The US administration has put forward its plan to end the bulk collection of Americans' telephone records, aiming to defuse a controversy over mass surveillance.
The plan was announced amid an outcry over the National Security Agency's mass surveillance capabilities, described in documents leaked by fugitive former contractor Edwards Snowden.
"I have decided that the best path forward is that the government should not collect or hold this data in bulk," President Barack Obama said in a statement, as he published a formal proposal to reform procedures for the NSA.
Mr Obama said his plan would require telephone companies to hold data for the same length of time they currently do, while allowing government agencies to access it with court approval.
He said his plan, which needs congressional approval, would still allow the government to conduct surveillance to thwart terrorist attacks but would make changes to address the public's privacy concerns.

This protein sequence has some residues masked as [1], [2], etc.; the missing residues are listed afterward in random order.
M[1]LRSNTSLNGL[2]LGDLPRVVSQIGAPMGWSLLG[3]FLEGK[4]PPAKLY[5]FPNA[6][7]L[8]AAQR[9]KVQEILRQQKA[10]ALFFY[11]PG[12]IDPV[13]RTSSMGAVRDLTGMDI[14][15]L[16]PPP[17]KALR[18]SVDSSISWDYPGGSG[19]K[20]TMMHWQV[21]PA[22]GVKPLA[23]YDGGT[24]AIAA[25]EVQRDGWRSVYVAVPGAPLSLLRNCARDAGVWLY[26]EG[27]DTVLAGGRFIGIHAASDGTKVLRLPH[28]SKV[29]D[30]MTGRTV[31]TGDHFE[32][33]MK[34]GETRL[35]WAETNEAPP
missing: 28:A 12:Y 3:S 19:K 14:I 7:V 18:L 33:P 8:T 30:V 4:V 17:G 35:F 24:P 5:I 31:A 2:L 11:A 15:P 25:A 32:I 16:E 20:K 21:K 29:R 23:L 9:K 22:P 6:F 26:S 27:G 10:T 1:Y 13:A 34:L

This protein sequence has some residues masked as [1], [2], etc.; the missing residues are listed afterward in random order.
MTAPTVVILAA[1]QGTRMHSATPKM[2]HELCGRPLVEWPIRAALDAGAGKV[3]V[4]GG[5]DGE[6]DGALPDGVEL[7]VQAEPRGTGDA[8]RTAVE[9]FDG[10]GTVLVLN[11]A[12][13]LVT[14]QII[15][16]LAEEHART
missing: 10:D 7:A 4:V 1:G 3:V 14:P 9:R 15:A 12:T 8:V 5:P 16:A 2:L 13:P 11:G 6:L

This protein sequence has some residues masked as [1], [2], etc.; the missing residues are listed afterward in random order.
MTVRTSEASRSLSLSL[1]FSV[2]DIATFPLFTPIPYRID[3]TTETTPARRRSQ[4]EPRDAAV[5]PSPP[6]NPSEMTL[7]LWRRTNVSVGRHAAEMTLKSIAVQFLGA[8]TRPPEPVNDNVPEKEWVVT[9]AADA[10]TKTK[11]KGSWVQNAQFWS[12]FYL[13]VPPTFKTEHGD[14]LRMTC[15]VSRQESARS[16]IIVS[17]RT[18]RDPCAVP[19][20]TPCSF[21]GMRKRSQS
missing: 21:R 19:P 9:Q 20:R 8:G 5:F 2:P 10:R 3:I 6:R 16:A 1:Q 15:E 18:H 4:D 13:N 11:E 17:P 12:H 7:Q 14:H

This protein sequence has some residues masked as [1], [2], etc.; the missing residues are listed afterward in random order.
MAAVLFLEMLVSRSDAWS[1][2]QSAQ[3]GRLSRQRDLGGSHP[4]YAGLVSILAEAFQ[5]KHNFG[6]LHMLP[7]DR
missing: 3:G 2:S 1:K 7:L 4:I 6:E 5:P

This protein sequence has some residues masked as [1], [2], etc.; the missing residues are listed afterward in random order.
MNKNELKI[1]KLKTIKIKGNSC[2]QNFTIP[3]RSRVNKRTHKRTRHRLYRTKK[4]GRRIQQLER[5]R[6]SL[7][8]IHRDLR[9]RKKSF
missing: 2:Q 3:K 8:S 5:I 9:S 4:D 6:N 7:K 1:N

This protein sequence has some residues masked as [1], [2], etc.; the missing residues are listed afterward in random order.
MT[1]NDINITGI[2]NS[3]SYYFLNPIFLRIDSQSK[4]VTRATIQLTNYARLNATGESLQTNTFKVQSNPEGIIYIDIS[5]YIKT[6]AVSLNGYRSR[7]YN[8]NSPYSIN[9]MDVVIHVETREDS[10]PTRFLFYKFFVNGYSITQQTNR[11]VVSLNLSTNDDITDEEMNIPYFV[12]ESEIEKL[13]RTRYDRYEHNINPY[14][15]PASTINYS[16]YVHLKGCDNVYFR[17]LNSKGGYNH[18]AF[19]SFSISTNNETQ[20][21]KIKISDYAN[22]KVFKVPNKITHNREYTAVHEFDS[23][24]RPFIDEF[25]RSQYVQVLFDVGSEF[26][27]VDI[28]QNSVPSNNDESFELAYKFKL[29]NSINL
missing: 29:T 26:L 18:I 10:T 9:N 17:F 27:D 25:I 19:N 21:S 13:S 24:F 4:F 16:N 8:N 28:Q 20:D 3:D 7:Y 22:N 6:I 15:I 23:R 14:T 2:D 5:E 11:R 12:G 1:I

The White House said the NSA would need a court order to access the data, except in "an emergency situation", which it did not define.
The court would be asked to approve requests based on specific telephone numbers "based on national security concerns", the White House said.
"I believe this approach will best ensure that we have the information we need to meet our intelligence needs while enhancing public confidence in the manner in which the information is collected and held," Mr Obama said.
The president said that because the new plan would not be in place by a 28 March expiration, he will seek a 90-day reauthorisation of the existing programme with some modifications he ordered in January.
"I am confident that this approach can provide our intelligence and law enforcement professionals the information they need to keep us safe while addressing the legitimate privacy concerns that have been raised," Mr Obama said.
A trove of documents leaked by fugitive Mr Snowden sparked an outcry in the US and abroad about the vast capabilities of US intelligence programmes.
Officials have defended the methods as necessary to thwart terror attacks, but the extent of the NSA's activities on home soil has divided opinion in the United States.
In Congress, a group of politicians published a bipartisan-backed bill this week to end bulk collection of telephone, email, and internet metadata. Other bills are pending.